Those who were the leaders of Northland when it met its demise are in the NEW FUNDAMENTALIST camp! They have bowed the knee to what they see as scholarship, outward success and have an attitude of inclusivism. These new fundamentalists are comfortable with new Calvinists such as Al Mohler, Mark Dever, John MacArthur and Tim Keller. These four men are prominent in either or both the Together 4 the Gospel and The Gospel Coalition. These gatherings are a mixture of denominations which brings with it a concoction of various doctrinal beliefs. If we will be true to God’s Word ‘We must not join with those who unite with those unfaithful to the Word of God. They may be popular. They may write good books or commentaries. But we must avoid assisting them in their compromise.’ https://www.proclaimanddefend.org/2014/09/10/the-ringing-call-of-new-evangelicalism-repeated-in-the-new-calvinism/
The present president of Faith is a graduate of Northland Baptist Bible College and has received an honorary doctorate from Bob Jones. So, with Dr. Les Ollila as chaplain and a Northland graduate as president the future of Faith will be interesting to watch. For instance, Faith will be holding a REFRESH CONFERENCE January 28-31, 2020 and of the nine speakers five have some connection with the old Northland, one with Central Seminary, and three with Bob Jones University. This is what I view as just another ‘good ole boys club’. It is not a healthy situation for fundamentalism in general, the schools involved and especially the students. Too be honest, Spurgeon’s Downgrade Controversy of the 1800’s has not really ended.
This is a continuation of Northland Baptist Bible College’s demise and Dr. Les Ollila relationship to it. What occurred at Northland did not transpire in a corner. The college had a president, a chancellor and a board to oversee the operation of the school. Someone took their eyes off the ball and the school eventually had to close its doors. The following is an expose of a video 9th July, 2013 Q & A with Dr. Les Ollila who related what he saw occurring at Northland which eventually ended in its demise.
‘Monday, June 24, 2013 Debriefing the Les Ollila Interview
Les Ollila is the former president of Northland Baptist Bible College, now Northland International University. When I was in high school, our family had Ollila in for a meal when he was in Watertown, WI to speak at the Wisconsin State Youth Conclave. I think it may have been the first ever WSYC. At that time, I think, Les Ollila was some type of “youth evangelist,” who spoke all over the country in meetings. He was a well-known fundamentalist leader and popular fundamentalist conference speaker.
NIU has made a massive change in leadership and direction in the last 5-10 years. Ollila is not at Northland any more and he doesn’t support its changes. Recently, he was invited to Colonial Hills Baptist Church in Indianapolis, IN, where Chuck Phelps is pastor, to speak at the Crossroads Conference. There Ollila was given time in a brief Q & A to answer questions especially relating to what’s happening in relationship to NIU. That I know of, this is the first public revelation of where Ollila stood and stands on the NIU situation.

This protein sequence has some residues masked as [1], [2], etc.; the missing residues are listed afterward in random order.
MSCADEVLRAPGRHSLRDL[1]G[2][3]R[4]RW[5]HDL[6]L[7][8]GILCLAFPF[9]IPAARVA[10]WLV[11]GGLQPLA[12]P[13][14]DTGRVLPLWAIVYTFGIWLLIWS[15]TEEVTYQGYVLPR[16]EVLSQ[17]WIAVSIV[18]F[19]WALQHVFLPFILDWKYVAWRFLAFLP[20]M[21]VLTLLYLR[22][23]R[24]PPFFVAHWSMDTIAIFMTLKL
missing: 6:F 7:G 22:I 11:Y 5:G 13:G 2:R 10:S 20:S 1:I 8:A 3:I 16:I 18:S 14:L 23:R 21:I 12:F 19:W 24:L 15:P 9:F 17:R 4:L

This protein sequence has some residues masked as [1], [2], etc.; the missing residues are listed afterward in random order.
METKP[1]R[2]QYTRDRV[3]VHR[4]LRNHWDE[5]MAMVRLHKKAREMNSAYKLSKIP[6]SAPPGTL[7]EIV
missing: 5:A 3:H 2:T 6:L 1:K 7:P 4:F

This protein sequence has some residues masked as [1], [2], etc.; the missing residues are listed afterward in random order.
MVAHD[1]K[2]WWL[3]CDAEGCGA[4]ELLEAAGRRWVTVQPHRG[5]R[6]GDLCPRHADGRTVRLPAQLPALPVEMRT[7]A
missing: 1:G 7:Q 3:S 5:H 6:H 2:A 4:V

What makes Ollila endearing is that in many ways he’s a sort of one-of-a-kind speaker or person in fundamentalism. He’s got a campy and out-there sense of humor. He’ll say things in a very unique way that often times covers for the poor content of what he says. You’re too busy thinking about his funny and forget that he just said something you don’t agree with. At one time in the Q and A, he sent everyone reeling with his in depth exegesis of Alf, illustrating something with the television show that I’ve never seen. I think I remember the puppet-like figure Alf (sp?), which was enough to spur intense disinterest. Ollila seemed to love Alf. It was funny watching Dr. O go into a total Alf machination to make a point that was totally lost without Alf knowledge.
Since I’m on comedy, another funny moment was the outburst of Ollila about bloggers. Get a life! I don’t know who the people are who he’s talking about. I’ve not read a blog post critical of Ollila. He doesn’t blog. The technology is past a lot of guys his age, no disrespect. Phelps started to cry on this point, wiping his eyes with a handkerchief. That didn’t connect with me like it did Phelps. I had no unction to well up with tears, so it got me thinking about how much blogging there has been about Phelps and how that connected with him emotionally. I’m sure he wished blogging didn’t exist as it related to the Tina Anderson issue back in his Trinity days, so he had true empathy with Ollila’s feelings about blogging.